NSW Chief Scientist Professor Mary O’Kane has officially opened new custom-designed facilities at UNSW Sydney to house the Ramaciotti Centre for Genomics, the largest and most comprehensive university-based facility of its kind in Australia.
Professor O’Kane cut the ribbon to the facility, housed within the new $165 million Biosciences Building on UNSW’s Kensington campus. Amongst other technology, it will house two new state-of-the-art ‘next generation’ sequencing platforms that put NSW at the forefront of international genome sequencing capabilities.
Established in 1999 with a grant from the Clive and Vera Ramaciotti Foundation, the Centre is one of the few dedicated genomics facilities in Australia that accommodates a full suite of genomics technologies and links these together using process management software.
“It’s wonderful to be in this new facility,” Professor O’Kane said. “I am an engineer by training but I am a Big Data nut, so I get so excited about machines like this,” she said, referring to the Centre’s newest acquisitions – the Illumina NovaSeq 6000 technology that offers high-throughput sequencing and the PacBio Sequel platform, which can sequence up to one million single molecules of DNA simultaneously.
“The most exciting area is the biological aspects of Big Data and what it can reveal … not just in the human side of things but also in projects like the sequencing of the Koala genome, a crucial part of the NSW government’s Koala Strategy,” Professor O’Kane said.
With the Ramacioitti Centre’s technology already used across all scientific fields and institutions, Professor O’Kane said she expected more research breakthroughs.
“Who knows what the problems are that we might be able to solve?”
UNSW geneticist Professor Marc Wilkins, director of the Ramaciotti Centre, said the new facility and platforms would deliver internationally competitive genomics to the Australian research community.
“The new facility is designed for future growth, to further support the genomics community in NSW and in Australia,” said Professor Wilkins, who is based in the School of Biotechnology and Biomolecular Sciences.
Himself credited with inventing a new field -- proteomics, the large-scale study of proteins within living organisms -- Professor Wilkins said the Ramaciotti Centre’s co-location with proteomics, bioinformatics, flow cytometry and imaging facilities would better facilitate collaboration among its 500 users each year.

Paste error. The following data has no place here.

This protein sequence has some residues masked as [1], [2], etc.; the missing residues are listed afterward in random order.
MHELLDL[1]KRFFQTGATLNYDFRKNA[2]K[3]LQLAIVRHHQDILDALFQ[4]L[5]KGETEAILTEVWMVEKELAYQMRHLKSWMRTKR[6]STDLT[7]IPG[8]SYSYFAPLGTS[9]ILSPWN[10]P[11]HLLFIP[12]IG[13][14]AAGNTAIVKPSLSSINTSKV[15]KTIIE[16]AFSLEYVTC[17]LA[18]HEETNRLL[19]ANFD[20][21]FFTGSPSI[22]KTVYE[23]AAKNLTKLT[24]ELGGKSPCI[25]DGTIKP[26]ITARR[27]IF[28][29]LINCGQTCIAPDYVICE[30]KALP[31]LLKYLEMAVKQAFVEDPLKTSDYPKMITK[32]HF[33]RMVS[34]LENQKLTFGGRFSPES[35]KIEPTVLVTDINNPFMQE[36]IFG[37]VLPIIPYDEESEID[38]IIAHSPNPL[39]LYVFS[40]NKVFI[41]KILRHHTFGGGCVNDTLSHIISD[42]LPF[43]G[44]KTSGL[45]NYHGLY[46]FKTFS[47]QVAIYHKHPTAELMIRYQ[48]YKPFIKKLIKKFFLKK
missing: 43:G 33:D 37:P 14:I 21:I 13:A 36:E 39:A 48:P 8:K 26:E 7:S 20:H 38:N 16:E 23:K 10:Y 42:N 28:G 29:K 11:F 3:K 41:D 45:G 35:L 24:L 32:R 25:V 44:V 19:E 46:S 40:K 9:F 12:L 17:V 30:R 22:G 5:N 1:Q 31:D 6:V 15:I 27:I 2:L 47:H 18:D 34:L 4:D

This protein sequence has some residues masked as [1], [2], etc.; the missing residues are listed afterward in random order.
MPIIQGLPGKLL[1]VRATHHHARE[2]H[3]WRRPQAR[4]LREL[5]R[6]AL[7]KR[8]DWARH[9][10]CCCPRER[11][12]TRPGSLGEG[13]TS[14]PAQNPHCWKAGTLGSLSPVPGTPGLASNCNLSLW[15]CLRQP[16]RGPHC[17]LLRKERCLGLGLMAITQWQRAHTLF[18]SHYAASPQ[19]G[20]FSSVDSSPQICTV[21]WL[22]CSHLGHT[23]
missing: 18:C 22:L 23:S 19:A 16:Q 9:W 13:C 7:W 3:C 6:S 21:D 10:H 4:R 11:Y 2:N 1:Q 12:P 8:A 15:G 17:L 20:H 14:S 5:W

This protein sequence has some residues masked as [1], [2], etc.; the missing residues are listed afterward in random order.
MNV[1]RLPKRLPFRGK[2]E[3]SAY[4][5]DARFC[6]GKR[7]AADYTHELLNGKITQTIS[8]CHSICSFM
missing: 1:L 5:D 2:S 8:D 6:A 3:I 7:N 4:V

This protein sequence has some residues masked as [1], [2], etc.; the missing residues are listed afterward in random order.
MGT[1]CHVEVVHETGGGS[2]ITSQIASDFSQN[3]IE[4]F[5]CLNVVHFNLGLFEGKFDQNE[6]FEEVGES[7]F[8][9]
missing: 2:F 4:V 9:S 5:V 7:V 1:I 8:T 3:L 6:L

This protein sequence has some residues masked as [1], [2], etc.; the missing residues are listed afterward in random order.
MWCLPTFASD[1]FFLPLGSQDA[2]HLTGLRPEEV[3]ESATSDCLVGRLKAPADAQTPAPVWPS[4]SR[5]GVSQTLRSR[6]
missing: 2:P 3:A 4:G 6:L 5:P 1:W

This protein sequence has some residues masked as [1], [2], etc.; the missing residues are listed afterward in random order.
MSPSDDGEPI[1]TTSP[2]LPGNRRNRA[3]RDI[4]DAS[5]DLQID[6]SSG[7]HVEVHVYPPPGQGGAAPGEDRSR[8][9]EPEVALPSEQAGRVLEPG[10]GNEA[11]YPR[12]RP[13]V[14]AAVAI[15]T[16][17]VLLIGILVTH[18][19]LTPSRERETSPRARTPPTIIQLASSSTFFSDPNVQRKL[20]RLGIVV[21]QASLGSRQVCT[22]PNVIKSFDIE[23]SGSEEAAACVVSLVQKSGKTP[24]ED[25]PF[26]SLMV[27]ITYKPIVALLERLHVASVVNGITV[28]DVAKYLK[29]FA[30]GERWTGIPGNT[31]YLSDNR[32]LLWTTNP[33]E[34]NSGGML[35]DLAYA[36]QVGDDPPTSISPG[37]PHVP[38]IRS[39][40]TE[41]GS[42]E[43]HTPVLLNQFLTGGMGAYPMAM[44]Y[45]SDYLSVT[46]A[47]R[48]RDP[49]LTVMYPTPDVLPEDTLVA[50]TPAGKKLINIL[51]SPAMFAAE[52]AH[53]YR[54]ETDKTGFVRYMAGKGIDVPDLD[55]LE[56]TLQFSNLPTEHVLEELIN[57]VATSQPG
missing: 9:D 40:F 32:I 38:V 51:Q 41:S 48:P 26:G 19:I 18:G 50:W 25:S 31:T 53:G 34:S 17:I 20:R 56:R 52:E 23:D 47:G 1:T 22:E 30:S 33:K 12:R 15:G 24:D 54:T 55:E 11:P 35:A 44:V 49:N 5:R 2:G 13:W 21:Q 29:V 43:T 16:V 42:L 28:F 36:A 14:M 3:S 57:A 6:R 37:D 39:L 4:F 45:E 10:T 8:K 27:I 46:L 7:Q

Professor Wilkins said collaborations spanned biomedicine, conservation, the environment, agriculture and biotechnology. The Centre was currently working with UNSW Professor Emad El-Omar and his team from the Microbiome Research Centre at St George Hospital to map the microbiota of the gut, which is linked to diseases including stroke, asthma, obesity, diabetes, mental health, and pre-eclampsia in pregnant women.
In 2015, the Ramaciotti Centre was instrumental in a ground-breaking study of the koala genome, which revealed the marsupials were genetically diverse and their declining populations were the result of human-related activity rather than inbreeding.
The sequencing of the koala genome has since informed policy and management decisions crucial to preserving the iconic species, said the project leader Professor Rebecca Johnson, who is Director of the Australian Museum Research Institute.
The Centre’s “next generation” platforms would “massively accelerate the sequencing and assembly of large, complex genomes of animals and plants” such as the koala, while also accelerating the analysis of human gene expression projects, Professor Johnson said.
One of the new instruments housed in the new facility, the Illumina NovaSeq 6000, can sequence up to 3 terabases of DNA in a single run – the equivalent of sequencing one human genome 930 times, Professor Wilkins said.
“This instrument is also very flexible and permits the analysis of genomes, gene expression, and the regulatory processes that control this. It can be used for the analysis of animal, plant and microbial samples important for fundamental research into molecular biology, for research into agriculture and the environment, and for research into human wellness and disease.”
The Centre is also launching a PacBio Sequel platform -- an instrument that sequences single molecules of DNA.
“Remarkably, it can sequence lengths of DNA of up to 98 kilobases, and sequence up to one million of these simultaneously in one run. This type of sequencer is revolutionising genome sequencing of species that have, to date, been impossible to decode by other techniques.”
The Ramaciotti Centre has been recognised and funded as National Research Infrastructure since 2007 and has received 16 successful ARC LIEF grants since 2000.
It is also supported by funding from the NSW Government’s Research Attraction and Acceleration Program (RAAP) and with investment from UNSW Sydney.